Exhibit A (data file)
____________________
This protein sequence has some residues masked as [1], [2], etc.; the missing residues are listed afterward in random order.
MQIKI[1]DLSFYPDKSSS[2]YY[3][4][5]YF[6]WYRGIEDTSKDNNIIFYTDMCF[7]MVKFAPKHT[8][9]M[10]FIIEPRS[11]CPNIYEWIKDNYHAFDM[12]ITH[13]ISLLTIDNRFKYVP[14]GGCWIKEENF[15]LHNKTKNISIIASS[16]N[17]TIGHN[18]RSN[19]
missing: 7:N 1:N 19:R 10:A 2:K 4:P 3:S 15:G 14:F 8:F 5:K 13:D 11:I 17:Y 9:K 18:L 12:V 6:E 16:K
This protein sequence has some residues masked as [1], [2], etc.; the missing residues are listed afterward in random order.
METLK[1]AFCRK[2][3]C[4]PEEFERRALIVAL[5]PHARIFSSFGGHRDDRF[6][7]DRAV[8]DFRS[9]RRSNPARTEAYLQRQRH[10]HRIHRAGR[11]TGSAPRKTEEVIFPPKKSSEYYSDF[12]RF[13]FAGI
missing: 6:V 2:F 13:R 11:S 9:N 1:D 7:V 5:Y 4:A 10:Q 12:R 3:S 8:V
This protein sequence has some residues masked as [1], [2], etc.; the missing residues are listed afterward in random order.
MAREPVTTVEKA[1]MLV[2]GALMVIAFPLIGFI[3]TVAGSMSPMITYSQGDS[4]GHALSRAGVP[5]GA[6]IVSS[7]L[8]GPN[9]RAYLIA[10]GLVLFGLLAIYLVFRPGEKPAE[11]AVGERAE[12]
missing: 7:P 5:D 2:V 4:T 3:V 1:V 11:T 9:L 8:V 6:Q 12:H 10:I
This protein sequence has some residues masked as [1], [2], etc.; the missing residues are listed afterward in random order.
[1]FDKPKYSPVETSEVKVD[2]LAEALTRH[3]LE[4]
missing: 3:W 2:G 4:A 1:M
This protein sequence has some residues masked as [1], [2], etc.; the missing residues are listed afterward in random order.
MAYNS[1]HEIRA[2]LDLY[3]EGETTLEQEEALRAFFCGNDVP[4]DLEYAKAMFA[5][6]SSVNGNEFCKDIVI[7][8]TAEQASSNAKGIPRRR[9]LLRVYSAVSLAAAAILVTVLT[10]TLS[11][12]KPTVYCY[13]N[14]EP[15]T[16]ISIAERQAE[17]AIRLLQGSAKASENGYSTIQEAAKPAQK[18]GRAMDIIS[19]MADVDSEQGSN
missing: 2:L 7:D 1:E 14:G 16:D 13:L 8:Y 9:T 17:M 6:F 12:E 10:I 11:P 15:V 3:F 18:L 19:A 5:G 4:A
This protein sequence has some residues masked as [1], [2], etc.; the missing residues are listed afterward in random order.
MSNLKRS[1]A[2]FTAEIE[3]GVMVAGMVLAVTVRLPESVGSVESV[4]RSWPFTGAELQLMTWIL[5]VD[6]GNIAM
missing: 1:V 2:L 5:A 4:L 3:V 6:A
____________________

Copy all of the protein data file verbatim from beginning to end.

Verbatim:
This protein sequence has some residues masked as [1], [2], etc.; the missing residues are listed afterward in random order.
MQIKI[1]DLSFYPDKSSS[2]YY[3][4][5]YF[6]WYRGIEDTSKDNNIIFYTDMCF[7]MVKFAPKHT[8][9]M[10]FIIEPRS[11]CPNIYEWIKDNYHAFDM[12]ITH[13]ISLLTIDNRFKYVP[14]GGCWIKEENF[15]LHNKTKNISIIASS[16]N[17]TIGHN[18]RSN[19]
missing: 7:N 1:N 19:R 10:A 2:K 4:P 3:S 15:G 14:F 8:F 5:K 13:D 11:I 17:Y 9:K 18:L 12:V 6:E 16:K
This protein sequence has some residues masked as [1], [2], etc.; the missing residues are listed afterward in random order.
METLK[1]AFCRK[2][3]C[4]PEEFERRALIVAL[5]PHARIFSSFGGHRDDRF[6][7]DRAV[8]DFRS[9]RRSNPARTEAYLQRQRH[10]HRIHRAGR[11]TGSAPRKTEEVIFPPKKSSEYYSDF[12]RF[13]FAGI
missing: 6:V 2:F 13:R 11:S 9:N 1:D 7:V 5:Y 4:A 10:Q 12:R 3:S 8:V
This protein sequence has some residues masked as [1], [2], etc.; the missing residues are listed afterward in random order.
MAREPVTTVEKA[1]MLV[2]GALMVIAFPLIGFI[3]TVAGSMSPMITYSQGDS[4]GHALSRAGVP[5]GA[6]IVSS[7]L[8]GPN[9]RAYLIA[10]GLVLFGLLAIYLVFRPGEKPAE[11]AVGERAE[12]
missing: 7:P 5:D 2:V 4:T 3:V 1:V 11:T 9:L 8:V 6:Q 12:H 10:I
This protein sequence has some residues masked as [1], [2], etc.; the missing residues are listed afterward in random order.
[1]FDKPKYSPVETSEVKVD[2]LAEALTRH[3]LE[4]
missing: 3:W 2:G 4:A 1:M
This protein sequence has some residues masked as [1], [2], etc.; the missing residues are listed afterward in random order.
MAYNS[1]HEIRA[2]LDLY[3]EGETTLEQEEALRAFFCGNDVP[4]DLEYAKAMFA[5][6]SSVNGNEFCKDIVI[7][8]TAEQASSNAKGIPRRR[9]LLRVYSAVSLAAAAILVTVLT[10]TLS[11][12]KPTVYCY[13]N[14]EP[15]T[16]ISIAERQAE[17]AIRLLQGSAKASENGYSTIQEAAKPAQK[18]GRAMDIIS[19]MADVDSEQGSN
missing: 2:L 7:D 1:E 14:G 16:D 13:L 8:Y 9:T 17:M 6:F 12:E 10:I 11:P 15:V 3:F 18:L 19:A 5:G 4:A
This protein sequence has some residues masked as [1], [2], etc.; the missing residues are listed afterward in random order.
MSNLKRS[1]A[2]FTAEIE[3]GVMVAGMVLAVTVRLPESVGSVESV[4]RSWPFTGAELQLMTWIL[5]VD[6]GNIAM
missing: 1:V 2:L 5:A 4:L 3:V 6:A